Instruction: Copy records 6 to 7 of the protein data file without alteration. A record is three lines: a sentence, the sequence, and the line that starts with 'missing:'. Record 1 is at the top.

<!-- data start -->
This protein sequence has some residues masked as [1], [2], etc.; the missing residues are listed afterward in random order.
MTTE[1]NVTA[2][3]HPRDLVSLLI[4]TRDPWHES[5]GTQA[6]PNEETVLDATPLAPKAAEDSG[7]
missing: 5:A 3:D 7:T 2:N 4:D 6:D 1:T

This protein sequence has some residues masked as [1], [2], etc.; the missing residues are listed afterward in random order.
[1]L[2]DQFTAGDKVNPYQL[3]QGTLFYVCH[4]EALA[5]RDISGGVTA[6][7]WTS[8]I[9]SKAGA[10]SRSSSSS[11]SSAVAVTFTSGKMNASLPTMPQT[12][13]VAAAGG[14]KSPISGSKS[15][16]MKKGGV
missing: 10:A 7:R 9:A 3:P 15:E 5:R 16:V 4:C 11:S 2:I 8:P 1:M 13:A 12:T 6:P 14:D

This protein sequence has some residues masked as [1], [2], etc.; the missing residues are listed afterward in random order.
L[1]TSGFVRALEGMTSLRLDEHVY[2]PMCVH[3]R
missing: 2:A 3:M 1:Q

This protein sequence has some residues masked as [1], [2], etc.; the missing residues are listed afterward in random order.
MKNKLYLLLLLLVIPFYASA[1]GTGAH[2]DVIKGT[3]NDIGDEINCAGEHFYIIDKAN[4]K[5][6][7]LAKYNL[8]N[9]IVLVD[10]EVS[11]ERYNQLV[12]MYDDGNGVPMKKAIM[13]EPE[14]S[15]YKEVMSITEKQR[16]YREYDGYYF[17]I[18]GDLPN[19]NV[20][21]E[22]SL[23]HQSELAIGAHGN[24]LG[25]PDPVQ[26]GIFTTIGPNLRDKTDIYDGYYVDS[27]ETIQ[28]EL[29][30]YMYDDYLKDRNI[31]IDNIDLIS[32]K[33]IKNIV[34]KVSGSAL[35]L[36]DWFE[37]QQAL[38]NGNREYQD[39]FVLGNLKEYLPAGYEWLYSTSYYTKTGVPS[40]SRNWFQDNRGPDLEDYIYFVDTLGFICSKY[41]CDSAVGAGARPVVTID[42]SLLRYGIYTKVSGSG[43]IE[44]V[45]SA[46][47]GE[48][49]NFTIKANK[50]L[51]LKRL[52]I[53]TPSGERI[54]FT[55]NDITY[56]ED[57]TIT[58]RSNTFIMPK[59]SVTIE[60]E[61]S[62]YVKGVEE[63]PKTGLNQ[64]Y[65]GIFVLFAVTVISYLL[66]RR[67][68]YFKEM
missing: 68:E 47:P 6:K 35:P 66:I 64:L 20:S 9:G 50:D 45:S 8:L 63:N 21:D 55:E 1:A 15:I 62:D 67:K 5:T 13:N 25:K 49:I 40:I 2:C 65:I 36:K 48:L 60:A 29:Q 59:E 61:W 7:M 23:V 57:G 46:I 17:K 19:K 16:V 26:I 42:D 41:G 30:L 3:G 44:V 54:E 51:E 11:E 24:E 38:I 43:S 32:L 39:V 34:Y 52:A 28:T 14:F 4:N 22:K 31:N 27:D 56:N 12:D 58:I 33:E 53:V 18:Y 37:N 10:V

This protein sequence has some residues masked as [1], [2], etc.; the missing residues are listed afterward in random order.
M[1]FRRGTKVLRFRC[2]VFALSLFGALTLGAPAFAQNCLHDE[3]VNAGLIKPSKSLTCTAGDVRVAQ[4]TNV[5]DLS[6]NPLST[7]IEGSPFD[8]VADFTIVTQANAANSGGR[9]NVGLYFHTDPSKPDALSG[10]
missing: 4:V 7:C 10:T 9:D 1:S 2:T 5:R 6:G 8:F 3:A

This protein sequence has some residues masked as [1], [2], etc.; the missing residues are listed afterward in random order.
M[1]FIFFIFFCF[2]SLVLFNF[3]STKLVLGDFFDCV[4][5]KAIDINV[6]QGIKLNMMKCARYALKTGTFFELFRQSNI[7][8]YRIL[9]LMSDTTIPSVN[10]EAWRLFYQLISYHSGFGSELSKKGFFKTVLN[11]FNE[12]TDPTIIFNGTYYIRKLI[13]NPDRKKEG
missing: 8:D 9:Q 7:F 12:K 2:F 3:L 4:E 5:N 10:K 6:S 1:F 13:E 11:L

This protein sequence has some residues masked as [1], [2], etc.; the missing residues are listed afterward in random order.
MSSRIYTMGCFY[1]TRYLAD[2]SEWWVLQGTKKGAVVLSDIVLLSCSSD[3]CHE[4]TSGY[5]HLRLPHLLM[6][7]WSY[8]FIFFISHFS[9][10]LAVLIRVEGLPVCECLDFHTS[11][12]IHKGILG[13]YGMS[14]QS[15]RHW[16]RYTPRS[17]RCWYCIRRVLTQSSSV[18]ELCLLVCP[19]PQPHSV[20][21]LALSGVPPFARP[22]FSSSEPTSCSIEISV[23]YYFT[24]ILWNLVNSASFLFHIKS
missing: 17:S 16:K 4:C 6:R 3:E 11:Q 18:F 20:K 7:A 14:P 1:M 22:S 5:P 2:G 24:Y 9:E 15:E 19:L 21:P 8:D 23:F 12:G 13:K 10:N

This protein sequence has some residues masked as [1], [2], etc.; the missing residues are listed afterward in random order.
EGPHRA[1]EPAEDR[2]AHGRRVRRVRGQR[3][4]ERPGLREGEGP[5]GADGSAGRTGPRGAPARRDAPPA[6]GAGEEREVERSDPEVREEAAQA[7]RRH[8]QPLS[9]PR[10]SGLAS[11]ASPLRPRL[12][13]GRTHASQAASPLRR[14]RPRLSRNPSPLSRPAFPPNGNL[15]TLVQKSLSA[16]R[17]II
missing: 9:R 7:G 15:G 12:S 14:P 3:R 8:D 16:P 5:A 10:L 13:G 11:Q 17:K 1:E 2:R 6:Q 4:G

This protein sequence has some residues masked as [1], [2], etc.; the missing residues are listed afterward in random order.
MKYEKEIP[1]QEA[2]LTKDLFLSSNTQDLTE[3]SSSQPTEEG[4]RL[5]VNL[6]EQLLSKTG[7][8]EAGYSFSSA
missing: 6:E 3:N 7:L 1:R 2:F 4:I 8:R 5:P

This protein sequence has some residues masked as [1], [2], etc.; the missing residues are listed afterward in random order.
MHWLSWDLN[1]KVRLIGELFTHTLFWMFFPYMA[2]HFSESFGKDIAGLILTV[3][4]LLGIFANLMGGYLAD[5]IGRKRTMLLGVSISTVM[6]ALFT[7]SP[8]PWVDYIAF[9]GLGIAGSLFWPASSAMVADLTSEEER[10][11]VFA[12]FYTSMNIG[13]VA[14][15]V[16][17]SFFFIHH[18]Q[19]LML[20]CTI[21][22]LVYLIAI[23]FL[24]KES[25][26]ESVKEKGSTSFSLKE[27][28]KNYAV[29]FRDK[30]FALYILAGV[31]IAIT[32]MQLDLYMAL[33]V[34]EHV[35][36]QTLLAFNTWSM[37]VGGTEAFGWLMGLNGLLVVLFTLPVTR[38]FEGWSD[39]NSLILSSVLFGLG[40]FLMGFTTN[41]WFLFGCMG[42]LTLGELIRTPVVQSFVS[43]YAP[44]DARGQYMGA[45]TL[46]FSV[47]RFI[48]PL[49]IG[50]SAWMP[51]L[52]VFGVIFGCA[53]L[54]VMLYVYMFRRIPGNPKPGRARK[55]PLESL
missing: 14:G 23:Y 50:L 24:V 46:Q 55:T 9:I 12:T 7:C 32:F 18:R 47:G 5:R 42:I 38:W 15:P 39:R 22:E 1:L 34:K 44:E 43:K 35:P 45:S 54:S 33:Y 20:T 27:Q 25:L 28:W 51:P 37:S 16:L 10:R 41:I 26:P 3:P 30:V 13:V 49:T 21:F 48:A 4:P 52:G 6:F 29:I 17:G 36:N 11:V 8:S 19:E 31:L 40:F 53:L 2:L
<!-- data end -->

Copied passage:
This protein sequence has some residues masked as [1], [2], etc.; the missing residues are listed afterward in random order.
M[1]FIFFIFFCF[2]SLVLFNF[3]STKLVLGDFFDCV[4][5]KAIDINV[6]QGIKLNMMKCARYALKTGTFFELFRQSNI[7][8]YRIL[9]LMSDTTIPSVN[10]EAWRLFYQLISYHSGFGSELSKKGFFKTVLN[11]FNE[12]TDPTIIFNGTYYIRKLI[13]NPDRKKEG
missing: 8:D 9:Q 7:F 12:K 2:F 3:L 4:E 5:N 10:K 6:S 1:F 13:E 11:L

This protein sequence has some residues masked as [1], [2], etc.; the missing residues are listed afterward in random order.
MSSRIYTMGCFY[1]TRYLAD[2]SEWWVLQGTKKGAVVLSDIVLLSCSSD[3]CHE[4]TSGY[5]HLRLPHLLM[6][7]WSY[8]FIFFISHFS[9][10]LAVLIRVEGLPVCECLDFHTS[11][12]IHKGILG[13]YGMS[14]QS[15]RHW[16]RYTPRS[17]RCWYCIRRVLTQSSSV[18]ELCLLVCP[19]PQPHSV[20][21]LALSGVPPFARP[22]FSSSEPTSCSIEISV[23]YYFT[24]ILWNLVNSASFLFHIKS
missing: 17:S 16:K 4:C 6:R 3:E 11:Q 18:F 20:K 7:A 14:P 1:M 22:S 5:P 2:G 24:Y 9:E 15:E 19:L 21:P 8:D 23:F 12:G 13:K 10:N